For the most part I think people enjoy and see the necessity to pray to God; what people don’t always relish is praying in front of other people.  There’s a certain amount of vulnerability involved in speaking to our deity and oftentimes we do it in a very naked way.  In those moments of speaking with God we are stripped of all pretenses, all airs of greatness, all pompousness and we are who we really are apart from everything we’ve made ourselves to be.

To be that naked and that vulnerable with other people can be scary.  That’s where I think a lot of people get hung up when praying out-loud – we’re afraid of judgement.  We’re afraid of saying the wrong thing, saying something outlandish or improper, not having the right words or phrases, or not being concise.  We’re afraid that someone will judge our way of praying and we feel that it’s better to remain silent than to be vulnerable.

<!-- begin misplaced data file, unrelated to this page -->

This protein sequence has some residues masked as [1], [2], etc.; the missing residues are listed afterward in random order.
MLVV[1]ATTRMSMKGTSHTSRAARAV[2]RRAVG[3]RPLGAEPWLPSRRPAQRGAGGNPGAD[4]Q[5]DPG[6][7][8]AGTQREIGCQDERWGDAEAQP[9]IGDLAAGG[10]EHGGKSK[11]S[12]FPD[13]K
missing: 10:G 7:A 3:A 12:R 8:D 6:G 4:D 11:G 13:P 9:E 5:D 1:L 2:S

But by praying together, I hope that these moments can be places where relationships can grow and form and strengthen.  In our most bare times do we find our places of connection.  When someone else in a group prays with me I find a bridge to them – they are speaking to the same God and are giving words to the same feelings and thoughts and emotions I may be having.  In those moments I feel most alive, most connected, and least terrified of being alone.  Praying with others puts me on a team, places me in the hearts and minds of others, drawing me into them and they into me.

My friends, may there never be a moment of nose-goes in your prayer lives!  Pray together and be together.  Let us strip away all of our doubts and fears and be open in those moments of speaking with God as one body.  Let us be free of judgement of ourselves and others and let us grow together, fully knowing God and one another.

much love. sheth.